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News  May 9, 2014 12:01AM

Medical marijuana and trucking: A legal minefield for carriers



COOKSTOWN, Ont. — Patti Satok wasn’t surprised when she failed her pre-employment drug test. She was more surprised when the trucking company that had offered her a driving job suddenly reconsidered the position it had proffered.

Satok is one of a growing number of Canadians who have been issued a prescription for medical marijuana. As a professional driver, she was injured on the job in 2005 and since then has dealt with debilitating pain. She recently applied for a domestic trucking job, passed the road test and went through orientation. She was prepared to hit the road for her new employer this week when the positive drug test threw her future into question.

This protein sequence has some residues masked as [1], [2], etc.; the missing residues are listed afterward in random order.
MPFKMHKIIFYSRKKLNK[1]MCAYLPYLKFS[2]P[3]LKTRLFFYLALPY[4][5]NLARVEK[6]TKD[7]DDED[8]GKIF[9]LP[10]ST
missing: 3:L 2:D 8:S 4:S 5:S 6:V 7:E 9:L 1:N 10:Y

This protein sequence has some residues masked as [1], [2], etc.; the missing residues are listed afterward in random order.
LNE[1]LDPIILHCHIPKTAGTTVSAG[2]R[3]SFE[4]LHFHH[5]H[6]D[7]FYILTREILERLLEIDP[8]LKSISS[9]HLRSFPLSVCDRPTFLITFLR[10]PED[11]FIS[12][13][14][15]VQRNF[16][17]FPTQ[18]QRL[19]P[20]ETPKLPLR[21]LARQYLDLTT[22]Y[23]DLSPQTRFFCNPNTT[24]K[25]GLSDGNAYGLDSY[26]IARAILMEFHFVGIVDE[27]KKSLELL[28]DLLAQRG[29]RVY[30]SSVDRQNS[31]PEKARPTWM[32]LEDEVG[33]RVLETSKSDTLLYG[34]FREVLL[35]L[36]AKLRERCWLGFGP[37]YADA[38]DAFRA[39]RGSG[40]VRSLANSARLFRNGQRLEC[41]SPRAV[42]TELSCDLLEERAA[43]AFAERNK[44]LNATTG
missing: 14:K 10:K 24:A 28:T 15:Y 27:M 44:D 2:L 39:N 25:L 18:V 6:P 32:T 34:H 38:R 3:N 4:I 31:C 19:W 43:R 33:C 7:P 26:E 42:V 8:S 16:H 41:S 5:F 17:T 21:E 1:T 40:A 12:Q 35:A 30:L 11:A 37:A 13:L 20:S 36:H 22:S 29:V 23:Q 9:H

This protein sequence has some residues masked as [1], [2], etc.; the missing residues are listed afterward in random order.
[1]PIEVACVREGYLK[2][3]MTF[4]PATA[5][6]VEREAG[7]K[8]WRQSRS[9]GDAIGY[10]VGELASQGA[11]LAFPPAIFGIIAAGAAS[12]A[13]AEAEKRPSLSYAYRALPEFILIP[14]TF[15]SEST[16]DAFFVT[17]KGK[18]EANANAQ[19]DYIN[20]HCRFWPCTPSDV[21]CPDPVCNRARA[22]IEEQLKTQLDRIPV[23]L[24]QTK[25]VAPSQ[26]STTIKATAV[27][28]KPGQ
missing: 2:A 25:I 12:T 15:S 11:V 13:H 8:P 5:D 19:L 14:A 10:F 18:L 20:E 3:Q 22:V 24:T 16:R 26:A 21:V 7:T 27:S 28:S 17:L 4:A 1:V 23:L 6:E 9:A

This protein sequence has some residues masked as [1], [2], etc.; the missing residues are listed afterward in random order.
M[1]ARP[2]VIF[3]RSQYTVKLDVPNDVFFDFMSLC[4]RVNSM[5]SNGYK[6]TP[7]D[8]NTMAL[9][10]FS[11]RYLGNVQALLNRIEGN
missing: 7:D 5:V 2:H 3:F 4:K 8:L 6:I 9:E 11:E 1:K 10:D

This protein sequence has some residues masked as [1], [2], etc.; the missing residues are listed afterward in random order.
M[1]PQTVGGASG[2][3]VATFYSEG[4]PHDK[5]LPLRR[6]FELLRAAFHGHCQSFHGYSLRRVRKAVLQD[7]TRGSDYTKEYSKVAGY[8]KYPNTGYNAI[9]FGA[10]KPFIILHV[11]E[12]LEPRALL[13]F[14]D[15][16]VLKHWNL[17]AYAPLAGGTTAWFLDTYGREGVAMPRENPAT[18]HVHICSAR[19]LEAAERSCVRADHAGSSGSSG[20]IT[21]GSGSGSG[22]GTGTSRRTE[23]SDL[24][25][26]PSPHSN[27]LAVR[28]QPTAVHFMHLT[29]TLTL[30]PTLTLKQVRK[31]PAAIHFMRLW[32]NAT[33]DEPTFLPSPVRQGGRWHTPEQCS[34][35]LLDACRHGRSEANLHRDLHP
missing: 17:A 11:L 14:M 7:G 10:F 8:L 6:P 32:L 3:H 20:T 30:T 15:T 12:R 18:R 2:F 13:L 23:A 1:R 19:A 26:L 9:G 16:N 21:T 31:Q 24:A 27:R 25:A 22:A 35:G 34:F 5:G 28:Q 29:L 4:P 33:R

The company that offered her the job told her it needed some time to figure out how the positive drug test affects her employability. With the company’s own policy manual in hand, Satok said she’s pretty sure it doesn’t.

“They have a policy and I have it right here with me,” she said in an exclusive interview with Truck News. “It says the legal use of prescription drugs is permitted on the job, if it doesn’t impair an individual’s ability to effectively perform essential job functions or endanger the safety of others.”

That same policy indicates drivers may not “possess, distribute, sell or be under the influence of alcohol or illegal drugs,” but in Satok’s case, marijuana is not considered by Health Canada to be an illegal substance and she doesn’t take it while on the job. She said she ingests cannabis in the form of honey at night, while off-duty, when chronic pain prevents her from sleeping. She figures a well-rested driver who consumed medical marijuana long before a driving shift begins is safer than one who is sleep-deprived and in pain while on the job. She has 13 years of experience as a professional driver and feels her ability to do the job isn’t compromised by her consumption of marijuana for pain-relief.